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I LOST no time, of course, in telling my mother all that I knew, and perhaps should have told her long before, and we saw ourselves at once in a difficult and dangerous position. Some of the man's money - If he had any - Was certainly due to us; but it was not likely that our captain's shipmates, above all the two specimens seen by me, Black Dog and the blind beggar, would be inclined to give up their booty in payment of the dead man's debts. The captain's order to mount at once and ride for Doctor Livesey would have left my mother alone and unprotected, which was not to be thought of. Indeed, it seemed impossible for either of us to remain much longer in the house: the fall of coals in the kitchen grate, the very ticking of the clock, filled us with alarms. The neighbourhood, to our ears, seemed haunted by approaching footsteps; and what between the dead body of the captain on the parlour floor, and the thought of that detestable blind beggar hovering near at hand, and ready to return, there were moments when, as the saying goes, I jumped in my skin for terror. Something must speedily be resolved upon; and it occurred to us at last to go forth together and seek help in the neighbouring hamlet. No sooner said than done. Bare-headed as we were, we ran out at once in the gathering evening and the frosty fog.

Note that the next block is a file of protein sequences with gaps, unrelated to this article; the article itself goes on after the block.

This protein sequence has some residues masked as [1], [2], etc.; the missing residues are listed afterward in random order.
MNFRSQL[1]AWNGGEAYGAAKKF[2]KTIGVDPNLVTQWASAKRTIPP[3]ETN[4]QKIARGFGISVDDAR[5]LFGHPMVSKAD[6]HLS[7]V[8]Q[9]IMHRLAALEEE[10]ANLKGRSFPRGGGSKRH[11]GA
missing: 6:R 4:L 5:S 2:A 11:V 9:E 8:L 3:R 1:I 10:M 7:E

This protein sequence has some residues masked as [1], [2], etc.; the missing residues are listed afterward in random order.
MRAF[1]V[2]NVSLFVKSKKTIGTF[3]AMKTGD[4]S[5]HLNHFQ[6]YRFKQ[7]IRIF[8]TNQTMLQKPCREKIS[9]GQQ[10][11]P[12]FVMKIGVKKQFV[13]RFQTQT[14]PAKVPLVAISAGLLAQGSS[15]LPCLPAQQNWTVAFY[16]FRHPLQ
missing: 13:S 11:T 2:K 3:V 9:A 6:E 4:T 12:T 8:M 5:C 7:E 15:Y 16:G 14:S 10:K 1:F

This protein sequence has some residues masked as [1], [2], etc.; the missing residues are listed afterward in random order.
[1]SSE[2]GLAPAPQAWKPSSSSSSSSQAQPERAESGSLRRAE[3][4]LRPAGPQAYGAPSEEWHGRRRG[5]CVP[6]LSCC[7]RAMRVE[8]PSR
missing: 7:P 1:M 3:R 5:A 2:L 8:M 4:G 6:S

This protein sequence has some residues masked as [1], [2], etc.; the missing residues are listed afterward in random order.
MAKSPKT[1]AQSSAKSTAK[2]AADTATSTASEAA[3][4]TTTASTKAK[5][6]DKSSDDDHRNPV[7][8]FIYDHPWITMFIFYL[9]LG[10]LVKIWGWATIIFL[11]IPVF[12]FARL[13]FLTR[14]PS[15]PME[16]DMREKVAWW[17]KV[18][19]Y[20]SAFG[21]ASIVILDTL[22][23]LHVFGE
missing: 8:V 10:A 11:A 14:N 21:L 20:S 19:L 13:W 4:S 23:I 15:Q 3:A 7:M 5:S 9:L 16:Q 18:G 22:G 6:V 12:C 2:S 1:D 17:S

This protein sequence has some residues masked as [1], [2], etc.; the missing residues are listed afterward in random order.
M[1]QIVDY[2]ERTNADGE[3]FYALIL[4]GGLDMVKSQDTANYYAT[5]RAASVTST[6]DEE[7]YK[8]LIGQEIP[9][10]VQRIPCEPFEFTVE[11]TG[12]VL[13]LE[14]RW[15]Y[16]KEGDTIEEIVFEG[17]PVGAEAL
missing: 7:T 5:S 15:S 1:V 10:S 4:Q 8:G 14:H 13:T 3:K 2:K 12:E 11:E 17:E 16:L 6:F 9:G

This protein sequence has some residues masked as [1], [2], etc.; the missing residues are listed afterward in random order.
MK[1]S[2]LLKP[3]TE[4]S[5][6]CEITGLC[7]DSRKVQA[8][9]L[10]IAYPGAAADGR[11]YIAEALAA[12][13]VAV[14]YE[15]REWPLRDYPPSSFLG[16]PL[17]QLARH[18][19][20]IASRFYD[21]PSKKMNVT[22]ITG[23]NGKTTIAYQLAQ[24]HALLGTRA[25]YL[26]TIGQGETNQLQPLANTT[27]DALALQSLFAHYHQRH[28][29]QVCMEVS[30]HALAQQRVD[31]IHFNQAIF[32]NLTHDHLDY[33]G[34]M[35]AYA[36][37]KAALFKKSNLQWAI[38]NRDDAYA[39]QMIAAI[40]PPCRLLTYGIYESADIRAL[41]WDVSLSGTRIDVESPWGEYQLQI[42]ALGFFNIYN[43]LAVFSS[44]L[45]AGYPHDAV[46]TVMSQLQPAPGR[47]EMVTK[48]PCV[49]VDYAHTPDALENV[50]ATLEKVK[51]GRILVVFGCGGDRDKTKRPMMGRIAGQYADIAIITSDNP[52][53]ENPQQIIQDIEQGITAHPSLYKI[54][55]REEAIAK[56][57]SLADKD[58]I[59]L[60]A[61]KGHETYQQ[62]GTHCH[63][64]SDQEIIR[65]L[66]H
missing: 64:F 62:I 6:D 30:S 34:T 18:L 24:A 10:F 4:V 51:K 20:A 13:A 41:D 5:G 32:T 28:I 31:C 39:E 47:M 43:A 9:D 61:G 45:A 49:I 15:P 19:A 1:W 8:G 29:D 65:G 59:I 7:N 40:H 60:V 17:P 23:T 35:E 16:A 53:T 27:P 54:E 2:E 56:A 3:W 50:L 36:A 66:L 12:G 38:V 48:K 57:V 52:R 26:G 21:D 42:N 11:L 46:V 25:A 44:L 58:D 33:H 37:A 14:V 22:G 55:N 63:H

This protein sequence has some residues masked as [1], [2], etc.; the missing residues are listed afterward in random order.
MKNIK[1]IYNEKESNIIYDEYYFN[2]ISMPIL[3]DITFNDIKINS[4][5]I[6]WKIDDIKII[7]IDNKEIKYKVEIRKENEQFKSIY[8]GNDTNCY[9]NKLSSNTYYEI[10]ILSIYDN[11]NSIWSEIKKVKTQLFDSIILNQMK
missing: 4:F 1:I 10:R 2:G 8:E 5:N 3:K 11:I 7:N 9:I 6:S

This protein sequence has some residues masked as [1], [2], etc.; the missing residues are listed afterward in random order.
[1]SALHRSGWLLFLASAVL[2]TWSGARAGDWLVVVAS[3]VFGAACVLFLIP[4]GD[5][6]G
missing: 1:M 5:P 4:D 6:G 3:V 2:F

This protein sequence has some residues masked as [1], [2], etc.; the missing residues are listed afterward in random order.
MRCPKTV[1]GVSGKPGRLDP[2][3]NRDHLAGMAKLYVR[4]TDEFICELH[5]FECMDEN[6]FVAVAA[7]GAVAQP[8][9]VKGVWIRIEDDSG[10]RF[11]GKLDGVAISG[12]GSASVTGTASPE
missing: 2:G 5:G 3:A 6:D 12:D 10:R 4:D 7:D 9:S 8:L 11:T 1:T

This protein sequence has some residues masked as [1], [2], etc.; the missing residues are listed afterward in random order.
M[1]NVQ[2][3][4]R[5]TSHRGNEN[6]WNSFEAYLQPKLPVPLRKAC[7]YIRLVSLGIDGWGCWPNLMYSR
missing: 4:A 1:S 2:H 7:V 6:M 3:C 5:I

The hamlet lay not many hundred yards away though out of view, on the other side of the next cove; and what greatly encouraged me, it was in an opposite direction from that whence the blind man had made his appearance, and whither he had presumably returned. We were not many minutes on the road, though we sometimes stopped to lay hold of each other and hearken. But there was no unusual sound - nothing but the low wash of the ripple and the croaking of the inmates of the wood.

It was already candle-light when we reached the hamlet, and I shall never forget how much I was cheered to see the yellow shine in doors and windows; but that, was the best of the help we were likely to get in that quarter For - you would have thought men would have been ashamed of themselves - no soul would consent to return with us to the `Admiral Benbow.' The more we told of our troubles, the more - man, woman, and child - they clung to the shelter of their houses. The name of Captain Flint, though it was strange to me, was well enough known to some there, and carried a great weight of terror. Some of the men who had been to field-work on the far side of the `Admiral Benbow' remembered, besides, to have seen several strangers on the road, and, taking them to be smugglers, to have bolted away and one at least had seen a little lugger in what we called Kitt's Hole. For that matter, anyone who was a comrade of that captain's was enough to frighten them to death. And the short and the long of the matter was, that while we could get several who were willing enough to ride to Dr Livesey's which lay in another direction, not one would help us to defend the inn.